Don't mind me... I'm just running to the bathroom for the 15th time today!

Here’s what some other teacher moms had to say about this:

Get a system in place for when you need to leave your room depending on where the bathroom is so that the closest teacher near you knows that they need to watch your kids while you run out of the room. Also have a student that you can leave sort of in charge to grab that other teacher asap if needed or report back to you when you get back.” -Literacy Spark

Bathroom breaks were a nightmare! I quickly realized that I just had to go whenever I had the chance, regardless if I needed it at the time. I also avoided ALL beverages at the beginning of the day.” -Malimo Mode

“Have a classroom across from the bathroom…I was lucky enough that way. Or unlucky because it was the student bathroom, but by 7 months in, I didn’t care” -Teresa Kwant

Dress Comfortably

It is so important to dress comfortably because as teachers we are on our feet a lot, and that can be hard on a pregnant body. I found a pair of maternity slacks at Ross that were SUPER cheap (like 11 bucks!) and wore them all the time! I wore a black pair of comfy tennis shoes that looked nice, but weren’t uncomfortable “work” shoes (similar to these ones here. I love my Sketchers!)

Comfortable clothes are a pregnant teacher's best friend


Here’s what some other teacher moms did: 


grin emoticon“Dressing comfortably was mostly skirts that were loose around the belly – but also yoga pants! I started incorporating more outside time into my lessons so I could get more fresh air (helped with the sickness) and to justify wearing gym clothes all the time – ha!” -Malimo Mode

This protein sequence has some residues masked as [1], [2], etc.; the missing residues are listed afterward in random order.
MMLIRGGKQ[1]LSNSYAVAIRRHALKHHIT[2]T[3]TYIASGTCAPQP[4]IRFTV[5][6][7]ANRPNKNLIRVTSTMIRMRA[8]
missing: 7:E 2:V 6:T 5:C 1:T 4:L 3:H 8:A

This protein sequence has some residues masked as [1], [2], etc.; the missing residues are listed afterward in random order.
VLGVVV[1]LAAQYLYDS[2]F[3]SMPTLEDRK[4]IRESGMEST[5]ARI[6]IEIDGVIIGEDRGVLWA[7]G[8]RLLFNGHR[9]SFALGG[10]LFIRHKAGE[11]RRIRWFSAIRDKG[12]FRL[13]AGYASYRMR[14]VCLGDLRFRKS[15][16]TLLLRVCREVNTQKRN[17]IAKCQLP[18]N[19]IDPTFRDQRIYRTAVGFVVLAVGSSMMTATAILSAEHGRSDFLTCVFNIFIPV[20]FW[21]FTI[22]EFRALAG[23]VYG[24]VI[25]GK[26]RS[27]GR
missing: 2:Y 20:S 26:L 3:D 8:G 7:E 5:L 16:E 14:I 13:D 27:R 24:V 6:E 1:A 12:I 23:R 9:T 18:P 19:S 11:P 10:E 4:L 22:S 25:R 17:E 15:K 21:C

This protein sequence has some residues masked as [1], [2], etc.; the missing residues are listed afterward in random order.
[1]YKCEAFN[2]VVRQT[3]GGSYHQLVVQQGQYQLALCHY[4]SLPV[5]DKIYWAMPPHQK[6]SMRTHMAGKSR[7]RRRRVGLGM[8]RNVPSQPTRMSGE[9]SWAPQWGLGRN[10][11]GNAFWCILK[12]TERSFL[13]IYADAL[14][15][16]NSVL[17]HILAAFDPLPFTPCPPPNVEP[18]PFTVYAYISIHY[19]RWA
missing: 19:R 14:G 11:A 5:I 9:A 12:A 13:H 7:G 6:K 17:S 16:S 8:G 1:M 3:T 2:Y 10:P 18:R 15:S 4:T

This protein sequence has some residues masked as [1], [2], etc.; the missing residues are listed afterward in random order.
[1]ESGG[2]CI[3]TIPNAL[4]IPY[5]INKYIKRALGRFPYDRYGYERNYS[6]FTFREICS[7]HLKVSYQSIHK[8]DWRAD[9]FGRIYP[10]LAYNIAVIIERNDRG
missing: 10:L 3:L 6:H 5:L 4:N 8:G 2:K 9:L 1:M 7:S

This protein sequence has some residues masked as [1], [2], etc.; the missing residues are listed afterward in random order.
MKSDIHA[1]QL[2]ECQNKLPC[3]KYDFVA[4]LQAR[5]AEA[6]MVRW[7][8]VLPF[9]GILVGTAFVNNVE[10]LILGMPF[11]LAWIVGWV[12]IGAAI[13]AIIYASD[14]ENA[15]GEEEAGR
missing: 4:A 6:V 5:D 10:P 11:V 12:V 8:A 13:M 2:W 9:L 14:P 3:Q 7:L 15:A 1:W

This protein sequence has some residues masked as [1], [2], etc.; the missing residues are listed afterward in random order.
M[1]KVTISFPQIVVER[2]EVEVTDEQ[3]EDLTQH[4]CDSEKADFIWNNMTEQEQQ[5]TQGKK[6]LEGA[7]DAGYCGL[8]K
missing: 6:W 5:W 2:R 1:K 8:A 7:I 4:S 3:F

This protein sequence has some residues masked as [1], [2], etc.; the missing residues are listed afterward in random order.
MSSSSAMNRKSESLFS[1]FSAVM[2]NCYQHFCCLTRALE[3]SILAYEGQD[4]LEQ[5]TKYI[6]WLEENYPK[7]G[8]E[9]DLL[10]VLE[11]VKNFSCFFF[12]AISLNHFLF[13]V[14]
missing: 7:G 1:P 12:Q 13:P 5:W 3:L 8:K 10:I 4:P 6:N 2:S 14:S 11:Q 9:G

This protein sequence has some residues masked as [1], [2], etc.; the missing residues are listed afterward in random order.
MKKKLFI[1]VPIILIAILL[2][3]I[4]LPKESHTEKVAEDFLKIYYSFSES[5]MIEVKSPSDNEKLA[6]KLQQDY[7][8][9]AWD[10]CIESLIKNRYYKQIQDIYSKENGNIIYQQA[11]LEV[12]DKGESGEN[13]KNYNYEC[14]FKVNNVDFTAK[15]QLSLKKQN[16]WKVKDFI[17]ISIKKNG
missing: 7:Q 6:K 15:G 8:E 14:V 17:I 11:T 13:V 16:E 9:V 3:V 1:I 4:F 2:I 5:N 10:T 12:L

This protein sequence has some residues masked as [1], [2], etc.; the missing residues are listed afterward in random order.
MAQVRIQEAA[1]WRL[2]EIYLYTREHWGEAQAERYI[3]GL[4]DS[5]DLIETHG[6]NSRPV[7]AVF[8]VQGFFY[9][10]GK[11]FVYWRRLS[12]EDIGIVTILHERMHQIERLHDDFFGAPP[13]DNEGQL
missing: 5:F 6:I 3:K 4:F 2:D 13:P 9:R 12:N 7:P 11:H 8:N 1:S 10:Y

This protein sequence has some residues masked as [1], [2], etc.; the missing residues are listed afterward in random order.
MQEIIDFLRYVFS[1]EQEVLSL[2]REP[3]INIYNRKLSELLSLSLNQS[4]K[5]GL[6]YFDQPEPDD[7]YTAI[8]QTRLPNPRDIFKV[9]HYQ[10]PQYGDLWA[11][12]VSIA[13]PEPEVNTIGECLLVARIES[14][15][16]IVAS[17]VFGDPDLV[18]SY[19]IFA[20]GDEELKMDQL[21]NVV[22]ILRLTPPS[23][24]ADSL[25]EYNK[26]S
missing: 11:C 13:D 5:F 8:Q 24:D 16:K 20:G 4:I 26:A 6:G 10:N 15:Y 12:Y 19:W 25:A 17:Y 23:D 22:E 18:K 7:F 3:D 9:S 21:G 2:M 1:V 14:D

You can find stylish cute maternity clothes at Target and Old Navy! I wore lots of black so I could mix match! “- The Little Ladybug Shop

“Invest in a comfy pair of nice flats that go with everything! You’re on your feet all day and every day your poor little feet are going to feel it more and more. I spent a week going to shoe stores after school trying on different pairs and I ended up spending more than I ever have before on a pair of black flats. It was so worth it! Especially because I even taught summer school that year!”-Elementary Antics

“Maxi skirts saved me. They were light, still dressy enough for work, and stretchy. By 6 months pregnant skinny jeans were a distant memory, but my maxi skirts were my best friends.” -Teresa Kwant

Get prepared for Maternity Leave Ahead of Time!

As discussed in my blog post Maternity Leave Planning for Teachers, planning ahead of time is essential. You never know if you may go into labor early or if complications may arise. Plus, it will come quicker than you know it, so you don’t want to leave it all until last minute!

I’ve got you covered, though! My Long Term Sub Binder and Maternity Leave Sub Plans will do some of the heavy lifting for you. The Editable Maternity Leave Sub Binder includes EVERYTHING that your sub needs to know for your maternity leave. All that’s left to do is fill it in. It’s helped countless teachers prepare for their maternity leave, and it’s the #2 all-time best seller at the time of writing. You can grab it in my shop below!

Maternity Leave Substitute Binder